Starting out a couple of years ago as simple thoughts to his partner, Etsey Atisu’s column Epistles to My Bubune swiftly became manna across much of Ghanaian social media. So that, every time he submitted a new missive, it was pounced upon like vultures would a carcass.
It is not exactly surprising that the essays were widely embraced, judging by Etsey’s clout on Facebook–even if they were intended for a sole audience. But more than that, their impact was due to what they addressed, as well as the style they were rendered in. Sometimes, it would take months for a new letter to arrive, but the internet waited fervently, confident that each new installment was pregnant with realistic arguments for the contemporary love affair. Affection stories evolve with every generation, and so it is important to be afforded accurate perspectives on dealing with love in Facebook era. Testimonies from our elders are indispensable, but so are Etsey-esque accounts.
Epistles to My Bubune consists nearly forty articles naturally and intrepidly collected by Atisu’s gifted hands. And while it is expected of him as an Ewe man to possess superior audacity, the courage that is evident in the book oozes from a special depth: honesty. When we speak the truth, we shall fear no evil.
And so he takes on the weighty as well as the trite, sidestepping all political correctness: homosexuality, fashion, tiffs, spirituality, fears, death…even the dimples that have earned him the alias “Freshie” are explored in this compelling read.
Epistles to My Bubune is the picture of young love: foolishly hopeful and drenched in youthful zeal. At the same time, it feels like one which has taken on several decades and emerged prevailed. That a man –anybody south of 30 years can invoke this unique dualism is striking –again, not necessarily because he’s an Ayigbe man. Etsey is talented and committed to writing in a way that is probably not healthy. This may be his first book, but he could well submit another one by Sunday, and three more within a fortnight. Indeed, a key reason for his growing influence is the fact that, with one toe over the next, he pens long thoughtful odes to anyone who has even slightly been acquainted to him. Once more this “hobby” of his is significant in our dispensation because it restores hope in our capabilities as millennials to care for something/someone other than applications on smartphones. Today, birthday wishes have been reduced to mere emoticons, single hash tags and the exceedingly clichéd one-line post “happy birthday” –or its irksome abbreviation “hbd”. Obviously, these are intended more for the records than anything. Thankfully, this generation can boast of one person who aims for the heart. This is what it comes down to –humanity! Etsey typifies humanity.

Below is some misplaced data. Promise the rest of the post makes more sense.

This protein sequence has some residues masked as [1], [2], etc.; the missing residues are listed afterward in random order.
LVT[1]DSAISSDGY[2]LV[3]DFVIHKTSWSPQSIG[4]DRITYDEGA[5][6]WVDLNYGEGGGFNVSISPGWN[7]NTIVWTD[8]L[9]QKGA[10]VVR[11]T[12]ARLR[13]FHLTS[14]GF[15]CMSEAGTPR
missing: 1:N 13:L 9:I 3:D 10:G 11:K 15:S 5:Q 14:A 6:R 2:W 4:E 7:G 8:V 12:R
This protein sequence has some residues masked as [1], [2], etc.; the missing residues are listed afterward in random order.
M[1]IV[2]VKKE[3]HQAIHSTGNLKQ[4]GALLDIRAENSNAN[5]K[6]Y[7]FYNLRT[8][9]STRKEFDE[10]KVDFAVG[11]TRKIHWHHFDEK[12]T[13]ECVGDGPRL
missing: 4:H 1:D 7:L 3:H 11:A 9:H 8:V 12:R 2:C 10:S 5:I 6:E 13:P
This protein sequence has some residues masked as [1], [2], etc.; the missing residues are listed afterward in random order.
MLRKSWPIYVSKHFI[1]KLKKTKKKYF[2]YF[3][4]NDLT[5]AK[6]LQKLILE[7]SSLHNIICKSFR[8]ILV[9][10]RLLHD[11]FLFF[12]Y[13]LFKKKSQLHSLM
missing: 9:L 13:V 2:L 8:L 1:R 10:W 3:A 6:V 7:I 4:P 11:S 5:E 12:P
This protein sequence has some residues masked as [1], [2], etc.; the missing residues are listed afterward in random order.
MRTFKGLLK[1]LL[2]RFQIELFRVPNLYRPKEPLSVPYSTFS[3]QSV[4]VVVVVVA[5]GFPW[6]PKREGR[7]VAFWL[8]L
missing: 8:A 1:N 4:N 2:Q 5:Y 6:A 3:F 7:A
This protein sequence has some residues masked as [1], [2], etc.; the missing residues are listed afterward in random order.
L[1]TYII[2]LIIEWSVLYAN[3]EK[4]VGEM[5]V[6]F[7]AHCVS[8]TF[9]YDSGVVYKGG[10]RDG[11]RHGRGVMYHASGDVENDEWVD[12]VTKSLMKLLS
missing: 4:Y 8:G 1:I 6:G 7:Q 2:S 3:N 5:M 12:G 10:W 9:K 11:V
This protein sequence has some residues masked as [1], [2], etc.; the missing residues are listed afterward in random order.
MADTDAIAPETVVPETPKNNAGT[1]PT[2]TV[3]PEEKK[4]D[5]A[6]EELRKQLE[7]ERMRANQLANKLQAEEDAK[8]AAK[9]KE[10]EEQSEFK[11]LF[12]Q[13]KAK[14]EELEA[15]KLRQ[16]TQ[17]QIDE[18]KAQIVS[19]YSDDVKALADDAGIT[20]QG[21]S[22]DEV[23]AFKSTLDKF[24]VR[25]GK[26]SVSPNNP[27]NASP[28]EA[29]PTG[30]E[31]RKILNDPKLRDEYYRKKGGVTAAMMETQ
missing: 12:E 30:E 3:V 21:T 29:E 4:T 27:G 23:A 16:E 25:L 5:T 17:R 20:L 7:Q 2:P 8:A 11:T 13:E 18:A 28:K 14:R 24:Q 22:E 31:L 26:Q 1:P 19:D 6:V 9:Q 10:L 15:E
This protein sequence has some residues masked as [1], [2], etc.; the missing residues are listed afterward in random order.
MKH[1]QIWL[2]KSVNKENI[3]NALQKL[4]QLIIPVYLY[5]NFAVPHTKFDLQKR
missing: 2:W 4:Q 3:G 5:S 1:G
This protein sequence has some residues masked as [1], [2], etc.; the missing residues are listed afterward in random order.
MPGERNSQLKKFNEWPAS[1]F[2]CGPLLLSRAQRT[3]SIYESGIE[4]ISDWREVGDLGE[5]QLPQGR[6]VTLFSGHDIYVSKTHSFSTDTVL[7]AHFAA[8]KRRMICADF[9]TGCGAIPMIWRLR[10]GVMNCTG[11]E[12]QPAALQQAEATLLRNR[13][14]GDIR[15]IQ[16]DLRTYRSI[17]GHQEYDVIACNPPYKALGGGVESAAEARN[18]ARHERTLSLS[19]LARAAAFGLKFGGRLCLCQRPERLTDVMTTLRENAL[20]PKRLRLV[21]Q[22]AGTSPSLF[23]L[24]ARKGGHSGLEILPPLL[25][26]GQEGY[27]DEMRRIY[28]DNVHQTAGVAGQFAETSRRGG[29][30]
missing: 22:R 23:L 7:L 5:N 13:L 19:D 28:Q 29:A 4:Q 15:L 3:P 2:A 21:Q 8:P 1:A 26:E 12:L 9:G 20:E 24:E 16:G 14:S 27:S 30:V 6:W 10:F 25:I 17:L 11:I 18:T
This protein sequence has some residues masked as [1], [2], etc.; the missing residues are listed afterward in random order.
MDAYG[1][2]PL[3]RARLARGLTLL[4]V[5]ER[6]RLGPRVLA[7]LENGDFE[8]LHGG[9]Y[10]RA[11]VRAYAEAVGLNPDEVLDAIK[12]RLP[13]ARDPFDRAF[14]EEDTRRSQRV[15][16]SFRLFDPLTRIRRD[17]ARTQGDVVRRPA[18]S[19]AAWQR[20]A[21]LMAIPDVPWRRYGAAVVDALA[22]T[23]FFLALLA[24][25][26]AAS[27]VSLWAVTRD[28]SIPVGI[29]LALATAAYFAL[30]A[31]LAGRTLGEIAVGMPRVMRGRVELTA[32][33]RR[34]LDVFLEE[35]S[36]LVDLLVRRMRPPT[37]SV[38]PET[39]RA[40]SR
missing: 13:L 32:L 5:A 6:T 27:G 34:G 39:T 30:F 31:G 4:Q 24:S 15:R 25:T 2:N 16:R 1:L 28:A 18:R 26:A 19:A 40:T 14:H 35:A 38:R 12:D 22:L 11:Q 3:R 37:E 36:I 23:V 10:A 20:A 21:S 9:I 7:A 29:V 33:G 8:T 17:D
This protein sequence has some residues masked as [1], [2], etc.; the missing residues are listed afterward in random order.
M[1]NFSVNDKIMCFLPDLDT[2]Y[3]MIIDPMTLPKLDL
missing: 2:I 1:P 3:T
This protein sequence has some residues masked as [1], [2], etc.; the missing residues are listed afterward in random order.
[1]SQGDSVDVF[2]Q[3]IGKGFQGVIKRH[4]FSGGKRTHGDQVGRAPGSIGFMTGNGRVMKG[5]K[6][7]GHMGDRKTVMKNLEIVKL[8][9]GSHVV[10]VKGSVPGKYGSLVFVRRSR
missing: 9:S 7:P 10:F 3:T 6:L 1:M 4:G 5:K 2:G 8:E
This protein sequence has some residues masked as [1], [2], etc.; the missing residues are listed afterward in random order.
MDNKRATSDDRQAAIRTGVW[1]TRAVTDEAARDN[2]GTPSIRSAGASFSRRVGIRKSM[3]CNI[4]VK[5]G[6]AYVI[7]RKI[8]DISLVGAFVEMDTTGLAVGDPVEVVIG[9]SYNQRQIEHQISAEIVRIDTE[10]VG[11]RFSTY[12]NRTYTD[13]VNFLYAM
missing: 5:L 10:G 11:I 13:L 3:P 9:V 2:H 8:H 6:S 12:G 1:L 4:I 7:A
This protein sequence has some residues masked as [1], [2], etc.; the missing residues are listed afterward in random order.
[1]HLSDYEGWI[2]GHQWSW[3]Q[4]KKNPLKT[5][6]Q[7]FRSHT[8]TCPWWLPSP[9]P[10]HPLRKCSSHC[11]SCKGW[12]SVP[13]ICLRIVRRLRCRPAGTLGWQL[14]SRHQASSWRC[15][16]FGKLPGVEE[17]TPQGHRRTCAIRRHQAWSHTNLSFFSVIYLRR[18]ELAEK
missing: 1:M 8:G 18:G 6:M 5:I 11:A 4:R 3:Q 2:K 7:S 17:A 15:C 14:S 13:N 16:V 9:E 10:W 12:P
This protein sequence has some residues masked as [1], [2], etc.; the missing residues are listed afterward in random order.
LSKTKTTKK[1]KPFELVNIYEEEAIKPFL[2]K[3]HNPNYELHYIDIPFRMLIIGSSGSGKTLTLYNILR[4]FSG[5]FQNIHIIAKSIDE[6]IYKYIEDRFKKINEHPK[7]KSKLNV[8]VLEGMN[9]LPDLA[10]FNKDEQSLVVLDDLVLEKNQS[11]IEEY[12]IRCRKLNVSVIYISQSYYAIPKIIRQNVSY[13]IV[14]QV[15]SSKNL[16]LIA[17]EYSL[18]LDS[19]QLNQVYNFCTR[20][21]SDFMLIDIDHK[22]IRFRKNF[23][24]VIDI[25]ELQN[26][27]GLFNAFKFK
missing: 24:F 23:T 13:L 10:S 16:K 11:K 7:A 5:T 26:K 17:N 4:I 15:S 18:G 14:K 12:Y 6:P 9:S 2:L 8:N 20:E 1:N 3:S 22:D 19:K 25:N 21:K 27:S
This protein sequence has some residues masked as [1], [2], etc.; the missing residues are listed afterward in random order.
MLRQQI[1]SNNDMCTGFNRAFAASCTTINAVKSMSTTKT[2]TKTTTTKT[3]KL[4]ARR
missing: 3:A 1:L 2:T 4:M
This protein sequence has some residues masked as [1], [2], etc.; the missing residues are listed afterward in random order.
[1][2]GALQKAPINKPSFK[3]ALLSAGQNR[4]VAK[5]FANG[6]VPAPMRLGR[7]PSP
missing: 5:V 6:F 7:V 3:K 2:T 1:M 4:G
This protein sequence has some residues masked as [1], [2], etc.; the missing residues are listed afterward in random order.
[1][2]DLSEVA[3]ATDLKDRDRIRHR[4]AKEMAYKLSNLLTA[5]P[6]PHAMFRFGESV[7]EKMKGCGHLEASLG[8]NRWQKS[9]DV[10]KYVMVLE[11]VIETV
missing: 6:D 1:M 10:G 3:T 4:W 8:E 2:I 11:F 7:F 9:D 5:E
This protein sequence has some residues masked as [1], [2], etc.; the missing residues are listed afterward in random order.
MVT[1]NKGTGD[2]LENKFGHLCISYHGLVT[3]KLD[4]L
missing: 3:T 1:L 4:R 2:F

“Bubune” translates from Ewe as “reverence to the almighty”. Let’s talk about that for a second. The book is strewn with verses from the Holy Bible –unapologetic reference to his faith as a Christian. Like his affection for the beautiful “Bubune”, his relationship with God is not something he is prepared or inclined to hide.
“I don’t see myself marrying anybody else except you but it is not a “do or die” affair. Everything I am doing now is geared towards that life with you and it is not to satisfy some public stunt or charade but because I feel it is right for me.”
As is the experience on each page of the book, lines as the ones above are deeply affective. It is the ambition of everyone on the quest for love to be able to utter such words. Love cannot be all you find in this life, but if you do, guard it with keenness. Etsey deserves commendation because he has valiantly mustered these words…in public. This fairytale with pretty Bubune (whom he has been courting for nearly three years) will work –and it must, because it is founded on honesty.
“I’ve always wanted that because you make me happy” reads another extract. “You can be a little difficult nut to crack but you still make me happy. And even when it seems impossible to please you, you still make me happy because you understand that we are in this relationship with only one goal – till the end”, it further reads.
Till the end!
“Epistles to My Bubune” may have started out as routine documentation of his journey with his journey with his partner, but it applies to everyone:
“…it is about simple and everyday issues that break or bind relationships, written in simple diction but with deep messages for the reader, especially young people in relationships”, observes ace journalist and fellow writer Manasseh Azure Awuni.
“…Etsey never lets go, as he explores, discusses, explains, and ruminates on the issues ranging from the mundane to the insane nsempisms that are germane to his relationship with his beloved Bubune. In the end, one cannot help but admire the love and openness shared with Bubune, and by extension, the reader, profiting much thereby”, renowned author Nana Awere Damoah also opines about the work.
And as these two are among our foremost Ghanaian scribes today, their words are powerful testaments to the quality of the work rendered by Atisu.
What gives all art its power is the willingness of the artist to go far into himself…how prepared he is to harness his own vulnerability. When we read Epistles, we feel the very sentiments Etsey is feeling as he pens his paragraphs –they are true to us as they are to him. That is what gives this work its profoundly trait of communal ownership…that is why it is unputdownable.
See first images from the launch: